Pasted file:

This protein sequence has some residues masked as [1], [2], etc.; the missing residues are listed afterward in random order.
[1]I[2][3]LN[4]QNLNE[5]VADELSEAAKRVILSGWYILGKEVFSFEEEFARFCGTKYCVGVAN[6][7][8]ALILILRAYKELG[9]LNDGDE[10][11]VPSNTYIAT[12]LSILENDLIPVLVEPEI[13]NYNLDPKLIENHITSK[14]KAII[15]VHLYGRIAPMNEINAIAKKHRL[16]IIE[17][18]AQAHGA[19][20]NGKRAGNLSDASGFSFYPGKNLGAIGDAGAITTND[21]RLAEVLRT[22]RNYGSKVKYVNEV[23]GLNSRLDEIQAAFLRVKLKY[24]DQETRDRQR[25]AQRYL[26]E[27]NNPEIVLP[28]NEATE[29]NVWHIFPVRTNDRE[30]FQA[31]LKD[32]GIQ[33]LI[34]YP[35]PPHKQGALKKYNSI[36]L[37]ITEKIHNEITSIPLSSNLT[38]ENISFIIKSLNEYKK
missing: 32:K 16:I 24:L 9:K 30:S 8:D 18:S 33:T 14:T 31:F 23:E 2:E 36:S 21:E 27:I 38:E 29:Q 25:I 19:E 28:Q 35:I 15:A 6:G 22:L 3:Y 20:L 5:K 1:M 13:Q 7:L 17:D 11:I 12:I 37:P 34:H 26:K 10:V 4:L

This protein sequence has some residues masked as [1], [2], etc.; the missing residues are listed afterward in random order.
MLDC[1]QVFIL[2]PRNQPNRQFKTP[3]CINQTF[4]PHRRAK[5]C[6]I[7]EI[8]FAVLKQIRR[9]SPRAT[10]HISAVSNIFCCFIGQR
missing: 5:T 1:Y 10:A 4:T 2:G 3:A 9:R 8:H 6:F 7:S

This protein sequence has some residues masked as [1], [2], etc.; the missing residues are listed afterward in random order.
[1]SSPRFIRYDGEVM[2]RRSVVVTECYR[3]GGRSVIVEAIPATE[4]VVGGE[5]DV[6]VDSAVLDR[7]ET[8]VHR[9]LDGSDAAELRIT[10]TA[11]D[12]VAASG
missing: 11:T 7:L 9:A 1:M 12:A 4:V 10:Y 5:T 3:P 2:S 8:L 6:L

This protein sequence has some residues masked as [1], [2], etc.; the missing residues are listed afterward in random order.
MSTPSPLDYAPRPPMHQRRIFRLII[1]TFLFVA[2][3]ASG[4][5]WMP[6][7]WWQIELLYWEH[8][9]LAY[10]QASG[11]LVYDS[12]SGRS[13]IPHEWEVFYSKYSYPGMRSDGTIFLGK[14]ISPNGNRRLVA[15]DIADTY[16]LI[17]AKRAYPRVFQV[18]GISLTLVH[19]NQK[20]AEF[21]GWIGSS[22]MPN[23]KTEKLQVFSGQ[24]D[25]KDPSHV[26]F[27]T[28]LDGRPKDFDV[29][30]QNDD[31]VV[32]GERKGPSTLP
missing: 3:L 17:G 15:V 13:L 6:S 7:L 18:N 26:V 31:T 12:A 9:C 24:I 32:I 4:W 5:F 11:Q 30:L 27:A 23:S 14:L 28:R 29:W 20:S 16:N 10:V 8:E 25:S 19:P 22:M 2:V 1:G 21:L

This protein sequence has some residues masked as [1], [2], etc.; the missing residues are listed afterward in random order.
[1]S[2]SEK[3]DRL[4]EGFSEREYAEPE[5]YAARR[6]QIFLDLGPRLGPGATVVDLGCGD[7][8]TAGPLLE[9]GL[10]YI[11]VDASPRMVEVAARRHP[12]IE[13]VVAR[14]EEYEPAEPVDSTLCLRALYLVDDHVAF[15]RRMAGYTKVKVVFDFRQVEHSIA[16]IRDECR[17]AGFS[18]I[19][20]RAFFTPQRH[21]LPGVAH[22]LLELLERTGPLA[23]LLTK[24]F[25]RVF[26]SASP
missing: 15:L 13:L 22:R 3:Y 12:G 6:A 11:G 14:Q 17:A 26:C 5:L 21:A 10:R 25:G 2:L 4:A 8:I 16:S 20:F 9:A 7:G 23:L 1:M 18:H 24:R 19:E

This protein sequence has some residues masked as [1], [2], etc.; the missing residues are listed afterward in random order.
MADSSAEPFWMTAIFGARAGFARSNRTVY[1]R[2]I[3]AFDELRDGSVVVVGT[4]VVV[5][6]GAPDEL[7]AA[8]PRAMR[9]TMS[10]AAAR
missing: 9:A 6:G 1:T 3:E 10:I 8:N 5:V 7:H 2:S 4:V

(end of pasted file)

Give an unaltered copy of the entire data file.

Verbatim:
This protein sequence has some residues masked as [1], [2], etc.; the missing residues are listed afterward in random order.
[1]I[2][3]LN[4]QNLNE[5]VADELSEAAKRVILSGWYILGKEVFSFEEEFARFCGTKYCVGVAN[6][7][8]ALILILRAYKELG[9]LNDGDE[10][11]VPSNTYIAT[12]LSILENDLIPVLVEPEI[13]NYNLDPKLIENHITSK[14]KAII[15]VHLYGRIAPMNEINAIAKKHRL[16]IIE[17][18]AQAHGA[19][20]NGKRAGNLSDASGFSFYPGKNLGAIGDAGAITTND[21]RLAEVLRT[22]RNYGSKVKYVNEV[23]GLNSRLDEIQAAFLRVKLKY[24]DQETRDRQR[25]AQRYL[26]E[27]NNPEIVLP[28]NEATE[29]NVWHIFPVRTNDRE[30]FQA[31]LKD[32]GIQ[33]LI[34]YP[35]PPHKQGALKKYNSI[36]L[37]ITEKIHNEITSIPLSSNLT[38]ENISFIIKSLNEYKK
missing: 32:K 16:I 24:L 9:K 30:S 8:D 18:S 33:T 14:T 31:F 23:E 2:E 36:S 21:E 27:I 38:E 29:Q 25:I 19:E 28:Q 35:I 15:A 6:G 22:L 3:Y 20:L 5:K 1:M 13:Q 7:L 17:D 11:I 12:I 37:P 34:H 26:K 10:V 4:L

This protein sequence has some residues masked as [1], [2], etc.; the missing residues are listed afterward in random order.
MLDC[1]QVFIL[2]PRNQPNRQFKTP[3]CINQTF[4]PHRRAK[5]C[6]I[7]EI[8]FAVLKQIRR[9]SPRAT[10]HISAVSNIFCCFIGQR
missing: 5:T 1:Y 10:A 4:T 2:G 3:A 9:R 8:H 6:F 7:S

This protein sequence has some residues masked as [1], [2], etc.; the missing residues are listed afterward in random order.
[1]SSPRFIRYDGEVM[2]RRSVVVTECYR[3]GGRSVIVEAIPATE[4]VVGGE[5]DV[6]VDSAVLDR[7]ET[8]VHR[9]LDGSDAAELRIT[10]TA[11]D[12]VAASG
missing: 11:T 7:L 9:A 1:M 12:A 4:V 10:Y 5:T 3:P 2:S 8:L 6:L

This protein sequence has some residues masked as [1], [2], etc.; the missing residues are listed afterward in random order.
MSTPSPLDYAPRPPMHQRRIFRLII[1]TFLFVA[2][3]ASG[4][5]WMP[6][7]WWQIELLYWEH[8][9]LAY[10]QASG[11]LVYDS[12]SGRS[13]IPHEWEVFYSKYSYPGMRSDGTIFLGK[14]ISPNGNRRLVA[15]DIADTY[16]LI[17]AKRAYPRVFQV[18]GISLTLVH[19]NQK[20]AEF[21]GWIGSS[22]MPN[23]KTEKLQVFSGQ[24]D[25]KDPSHV[26]F[27]T[28]LDGRPKDFDV[29][30]QNDD[31]VV[32]GERKGPSTLP
missing: 3:L 17:G 15:V 13:L 6:S 7:L 18:N 26:V 31:T 12:A 9:C 24:I 32:I 4:W 5:F 11:Q 30:L 27:A 23:S 14:L 28:R 29:W 20:S 16:N 10:V 8:E 25:S 19:P 22:M 2:V 1:G 21:L

This protein sequence has some residues masked as [1], [2], etc.; the missing residues are listed afterward in random order.
[1]S[2]SEK[3]DRL[4]EGFSEREYAEPE[5]YAARR[6]QIFLDLGPRLGPGATVVDLGCGD[7][8]TAGPLLE[9]GL[10]YI[11]VDASPRMVEVAARRHP[12]IE[13]VVAR[14]EEYEPAEPVDSTLCLRALYLVDDHVAF[15]RRMAGYTKVKVVFDFRQVEHSIA[16]IRDECR[17]AGFS[18]I[19][20]RAFFTPQRH[21]LPGVAH[22]LLELLERTGPLA[23]LLTK[24]F[25]RVF[26]SASP
missing: 15:L 13:L 22:R 3:Y 12:G 6:A 11:G 14:Q 17:A 26:C 5:L 21:A 10:R 25:G 2:L 4:A 8:I 16:S 20:F 9:A 7:G 23:L 1:M 18:H 24:R 19:E

This protein sequence has some residues masked as [1], [2], etc.; the missing residues are listed afterward in random order.
MADSSAEPFWMTAIFGARAGFARSNRTVY[1]R[2]I[3]AFDELRDGSVVVVGT[4]VVV[5][6]GAPDEL[7]AA[8]PRAMR[9]TMS[10]AAAR
missing: 9:A 6:G 1:T 3:E 10:I 8:N 5:V 7:H 2:S 4:V